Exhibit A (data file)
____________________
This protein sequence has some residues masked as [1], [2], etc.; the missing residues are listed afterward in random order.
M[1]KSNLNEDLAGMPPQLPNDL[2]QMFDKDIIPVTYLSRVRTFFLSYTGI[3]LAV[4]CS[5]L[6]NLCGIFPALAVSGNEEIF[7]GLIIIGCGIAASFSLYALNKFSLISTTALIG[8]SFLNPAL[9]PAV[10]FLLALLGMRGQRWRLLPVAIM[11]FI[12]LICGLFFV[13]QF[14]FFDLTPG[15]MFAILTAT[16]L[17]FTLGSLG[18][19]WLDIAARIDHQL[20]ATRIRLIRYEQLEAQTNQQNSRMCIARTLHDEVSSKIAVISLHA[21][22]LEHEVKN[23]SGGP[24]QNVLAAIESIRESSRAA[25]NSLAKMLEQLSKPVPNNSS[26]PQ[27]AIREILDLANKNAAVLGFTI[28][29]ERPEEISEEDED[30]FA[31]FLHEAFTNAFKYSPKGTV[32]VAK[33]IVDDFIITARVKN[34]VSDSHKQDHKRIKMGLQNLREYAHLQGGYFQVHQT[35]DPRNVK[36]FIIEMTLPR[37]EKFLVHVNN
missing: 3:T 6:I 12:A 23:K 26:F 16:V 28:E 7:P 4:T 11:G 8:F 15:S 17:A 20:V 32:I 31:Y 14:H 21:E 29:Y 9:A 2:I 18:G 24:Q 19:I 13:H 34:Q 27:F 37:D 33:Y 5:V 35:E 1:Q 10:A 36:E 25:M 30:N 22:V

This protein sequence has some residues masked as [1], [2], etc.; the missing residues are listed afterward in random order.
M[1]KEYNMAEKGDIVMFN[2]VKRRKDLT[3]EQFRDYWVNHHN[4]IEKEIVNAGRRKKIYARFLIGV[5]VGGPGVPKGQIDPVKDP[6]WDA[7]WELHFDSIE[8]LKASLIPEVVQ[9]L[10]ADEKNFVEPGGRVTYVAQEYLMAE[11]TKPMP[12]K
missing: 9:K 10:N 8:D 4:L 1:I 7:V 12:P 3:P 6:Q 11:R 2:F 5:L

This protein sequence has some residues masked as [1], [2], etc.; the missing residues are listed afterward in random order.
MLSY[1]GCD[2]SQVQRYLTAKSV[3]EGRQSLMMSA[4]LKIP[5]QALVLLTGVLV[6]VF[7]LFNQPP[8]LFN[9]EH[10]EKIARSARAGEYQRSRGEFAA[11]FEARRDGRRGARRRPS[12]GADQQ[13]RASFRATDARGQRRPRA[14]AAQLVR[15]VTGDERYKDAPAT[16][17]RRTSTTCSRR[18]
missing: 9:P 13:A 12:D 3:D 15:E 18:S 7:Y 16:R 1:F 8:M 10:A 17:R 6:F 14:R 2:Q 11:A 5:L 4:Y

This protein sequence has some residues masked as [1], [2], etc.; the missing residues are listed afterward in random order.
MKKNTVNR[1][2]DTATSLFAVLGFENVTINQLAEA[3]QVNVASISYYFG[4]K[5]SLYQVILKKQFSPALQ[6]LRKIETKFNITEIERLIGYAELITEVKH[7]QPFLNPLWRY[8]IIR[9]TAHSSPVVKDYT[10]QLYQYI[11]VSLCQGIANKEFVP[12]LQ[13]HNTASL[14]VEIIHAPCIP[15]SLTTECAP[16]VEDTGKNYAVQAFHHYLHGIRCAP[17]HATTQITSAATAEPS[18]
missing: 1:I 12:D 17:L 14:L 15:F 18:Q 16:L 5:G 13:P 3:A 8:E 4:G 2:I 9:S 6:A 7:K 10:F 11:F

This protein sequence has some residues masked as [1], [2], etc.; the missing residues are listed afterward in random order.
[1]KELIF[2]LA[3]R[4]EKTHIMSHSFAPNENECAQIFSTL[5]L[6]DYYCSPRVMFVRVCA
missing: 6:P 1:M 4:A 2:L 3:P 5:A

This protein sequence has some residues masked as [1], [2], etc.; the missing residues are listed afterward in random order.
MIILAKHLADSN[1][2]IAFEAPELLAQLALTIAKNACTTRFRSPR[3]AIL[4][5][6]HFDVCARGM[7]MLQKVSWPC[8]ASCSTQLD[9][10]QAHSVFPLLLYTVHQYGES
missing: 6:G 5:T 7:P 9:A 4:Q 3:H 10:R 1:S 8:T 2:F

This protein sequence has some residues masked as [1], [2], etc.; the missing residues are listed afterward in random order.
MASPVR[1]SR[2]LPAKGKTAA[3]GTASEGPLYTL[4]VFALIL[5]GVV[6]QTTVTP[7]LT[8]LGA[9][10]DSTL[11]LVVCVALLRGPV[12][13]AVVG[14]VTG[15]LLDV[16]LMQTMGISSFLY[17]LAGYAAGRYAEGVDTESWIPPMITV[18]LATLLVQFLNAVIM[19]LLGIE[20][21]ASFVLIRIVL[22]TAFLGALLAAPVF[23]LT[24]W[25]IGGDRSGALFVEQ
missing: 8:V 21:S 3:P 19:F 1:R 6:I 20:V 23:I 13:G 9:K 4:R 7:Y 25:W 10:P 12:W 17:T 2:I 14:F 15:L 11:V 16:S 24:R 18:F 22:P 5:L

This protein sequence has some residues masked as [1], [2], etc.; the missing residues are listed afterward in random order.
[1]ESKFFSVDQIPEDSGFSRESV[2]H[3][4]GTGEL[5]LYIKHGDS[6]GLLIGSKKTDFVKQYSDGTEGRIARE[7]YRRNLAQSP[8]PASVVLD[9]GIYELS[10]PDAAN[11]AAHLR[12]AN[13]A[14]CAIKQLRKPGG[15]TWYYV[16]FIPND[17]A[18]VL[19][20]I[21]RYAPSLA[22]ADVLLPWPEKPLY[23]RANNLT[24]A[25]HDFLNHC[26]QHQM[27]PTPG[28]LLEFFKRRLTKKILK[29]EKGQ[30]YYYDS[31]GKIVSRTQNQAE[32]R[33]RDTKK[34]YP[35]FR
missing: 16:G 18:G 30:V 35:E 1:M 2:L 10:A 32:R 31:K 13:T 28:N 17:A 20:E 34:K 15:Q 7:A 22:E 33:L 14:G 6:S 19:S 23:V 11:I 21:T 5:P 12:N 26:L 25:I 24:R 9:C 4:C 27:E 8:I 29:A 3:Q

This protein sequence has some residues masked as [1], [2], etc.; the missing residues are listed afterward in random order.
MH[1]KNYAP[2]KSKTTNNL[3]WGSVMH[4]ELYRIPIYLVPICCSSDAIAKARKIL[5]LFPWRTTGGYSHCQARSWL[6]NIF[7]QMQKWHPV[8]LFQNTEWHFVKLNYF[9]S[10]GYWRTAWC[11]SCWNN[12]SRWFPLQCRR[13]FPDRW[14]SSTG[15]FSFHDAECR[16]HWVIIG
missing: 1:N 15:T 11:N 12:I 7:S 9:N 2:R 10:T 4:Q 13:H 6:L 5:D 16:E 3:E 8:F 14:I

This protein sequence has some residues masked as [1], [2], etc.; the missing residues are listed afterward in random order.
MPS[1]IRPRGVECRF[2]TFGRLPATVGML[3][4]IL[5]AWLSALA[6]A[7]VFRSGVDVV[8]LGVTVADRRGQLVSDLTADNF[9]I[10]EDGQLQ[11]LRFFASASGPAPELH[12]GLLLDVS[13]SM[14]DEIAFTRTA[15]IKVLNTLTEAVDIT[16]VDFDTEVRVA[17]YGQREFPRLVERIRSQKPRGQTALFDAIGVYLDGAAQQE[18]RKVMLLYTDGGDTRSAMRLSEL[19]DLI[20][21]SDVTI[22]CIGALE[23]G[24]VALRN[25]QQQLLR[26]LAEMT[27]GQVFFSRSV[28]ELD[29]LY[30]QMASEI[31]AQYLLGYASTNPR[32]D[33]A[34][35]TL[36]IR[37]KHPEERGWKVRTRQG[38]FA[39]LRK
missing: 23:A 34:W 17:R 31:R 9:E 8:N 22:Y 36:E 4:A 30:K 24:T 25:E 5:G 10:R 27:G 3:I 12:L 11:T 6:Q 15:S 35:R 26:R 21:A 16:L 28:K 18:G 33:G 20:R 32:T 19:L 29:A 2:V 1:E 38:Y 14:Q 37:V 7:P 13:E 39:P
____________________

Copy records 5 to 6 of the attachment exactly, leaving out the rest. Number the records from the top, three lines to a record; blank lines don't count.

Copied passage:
This protein sequence has some residues masked as [1], [2], etc.; the missing residues are listed afterward in random order.
[1]KELIF[2]LA[3]R[4]EKTHIMSHSFAPNENECAQIFSTL[5]L[6]DYYCSPRVMFVRVCA
missing: 6:P 1:M 4:A 2:L 3:P 5:A

This protein sequence has some residues masked as [1], [2], etc.; the missing residues are listed afterward in random order.
MIILAKHLADSN[1][2]IAFEAPELLAQLALTIAKNACTTRFRSPR[3]AIL[4][5][6]HFDVCARGM[7]MLQKVSWPC[8]ASCSTQLD[9][10]QAHSVFPLLLYTVHQYGES
missing: 6:G 5:T 7:P 9:A 4:Q 3:H 10:R 1:S 8:T 2:F